I woke up on my final day of the tour feeling like death.
My body was aching from a week of riding in the mountains and my sunburn had turned my coffin-tent into a sauna. However it was my final day on the bike, and I knew I’d miss these times when back in London, so I dragged myself out and slowly got on the road.
Touring is all about routine. Life is simplified to a few basic tasks – set up camp, take down camp, look at maps, ride, eat etc. My morning routine in Switzerland would always include an iced coffee from a petrol station, a caffeine and sugar fueled injection straight to the legs. On good days I’d only need one, bad days two or three, today I contemplated a fourth.
On that note you should read an in-depth review of Europe’s many iced coffee variations from Drop The Beat On It – HERE – sounds weird but it’s a surprisingly good read.
Once my joints eased and my muscles warmed my mind eventually cleared, before long I was loving life in the saddle again. Today I knew that I had to get over something called the Grosse Scheidegg, a 1,972m mountain pass that would take me to the town of Grindelwald (proper Lord of the Rings shit!) where my tour would finish. Probably because it was under 2,000m I hadn’t paid it much attention and I certainly wasn’t giving it the respect it deserved, which is dangerous in the Alps. However as I turned off the main valley road and saw what lay ahead of me I quickly realised the error of my ways:
Located in the Berner Oberland this climb is surrounded by some of Europe’s largest mountains and after only a few kilometers my view was dominated by a wall of rock. The road up, pretty much from the start, was small with a road surface so bad it sometimes turned to gravel. These small mountain roads are always worrying as they generally mean steeper gradients. The Grosse Scheidegg was no exception – I was in my lowest gear from the start and it didn’t ease off until the finish.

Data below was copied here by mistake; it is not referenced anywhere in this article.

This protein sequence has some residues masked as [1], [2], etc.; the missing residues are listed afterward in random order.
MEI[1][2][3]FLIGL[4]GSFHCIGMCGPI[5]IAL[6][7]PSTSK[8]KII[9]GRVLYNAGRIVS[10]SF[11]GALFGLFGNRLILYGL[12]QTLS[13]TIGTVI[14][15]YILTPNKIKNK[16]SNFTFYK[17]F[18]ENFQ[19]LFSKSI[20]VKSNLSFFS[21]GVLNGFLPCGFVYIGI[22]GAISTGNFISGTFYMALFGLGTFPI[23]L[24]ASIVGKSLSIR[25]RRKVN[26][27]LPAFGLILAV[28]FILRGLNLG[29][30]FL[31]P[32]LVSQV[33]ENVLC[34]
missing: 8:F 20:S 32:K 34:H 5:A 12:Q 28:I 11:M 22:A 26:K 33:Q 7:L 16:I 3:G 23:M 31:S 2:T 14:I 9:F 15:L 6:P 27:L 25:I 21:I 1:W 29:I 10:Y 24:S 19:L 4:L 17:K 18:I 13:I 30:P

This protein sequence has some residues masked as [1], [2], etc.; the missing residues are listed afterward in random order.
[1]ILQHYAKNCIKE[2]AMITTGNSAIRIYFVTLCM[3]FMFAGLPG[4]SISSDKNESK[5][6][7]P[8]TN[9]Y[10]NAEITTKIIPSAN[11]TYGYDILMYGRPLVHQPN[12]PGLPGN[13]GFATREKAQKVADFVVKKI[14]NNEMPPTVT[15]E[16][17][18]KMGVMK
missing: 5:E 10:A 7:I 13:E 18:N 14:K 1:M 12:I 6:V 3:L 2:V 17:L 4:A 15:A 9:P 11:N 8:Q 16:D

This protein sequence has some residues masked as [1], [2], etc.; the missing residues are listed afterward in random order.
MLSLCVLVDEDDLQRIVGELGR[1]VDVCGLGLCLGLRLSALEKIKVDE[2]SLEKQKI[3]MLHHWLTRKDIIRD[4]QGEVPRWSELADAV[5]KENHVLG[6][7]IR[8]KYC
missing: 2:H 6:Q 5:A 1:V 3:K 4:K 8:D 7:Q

It was just steep enough to be a constant struggle so at no point could I relax into it and the nearer the top I got, the steeper it became. However the views, especially near the top where the road is closed to traffic, were spectacular. The section in the photo below was especially mind-blowing:
I sweated a lot, I swore a lot and I may have potentially cried but eventually I got to the top.
Reaching the top was quite a weird experience – there was a restaurant which looked closed, a very old man on a mountain bike who’d overtaken me (said quietly under my breath) and a weather beaten old flag. That was it!? You’d think there’d be some sort of welcome reception after what I’d just gone through.
From the top I could just make out the ominous North Face of the Eiger (center of photo below), from here the road weaved its way down the other side of the mountain towards Grindelwald, where I camped for the night. The campsite was filled with mountain climbers, sitting, watching the mountains eagerly for things I didn’t understand.
I spent a few more days in the mountains with family, happily resting my legs as I put my bike on the back of the many mountain trains they have here:
The journey home was almost as painless as the trip out, Switzerland is just so efficient! The trains were all on time, they have ample space for bikes and you can book everything easily online. They even (prepare to have your mind blown) have a shop in the airport that sells cardboard bike boxes – so I literally wheeled my bike into the terminal, bought a box, packed it up there and then and checked it in. Couldn’t have been simpler.
This was one of my all time favourite bike trips, I can’t recommend Switzerland enough.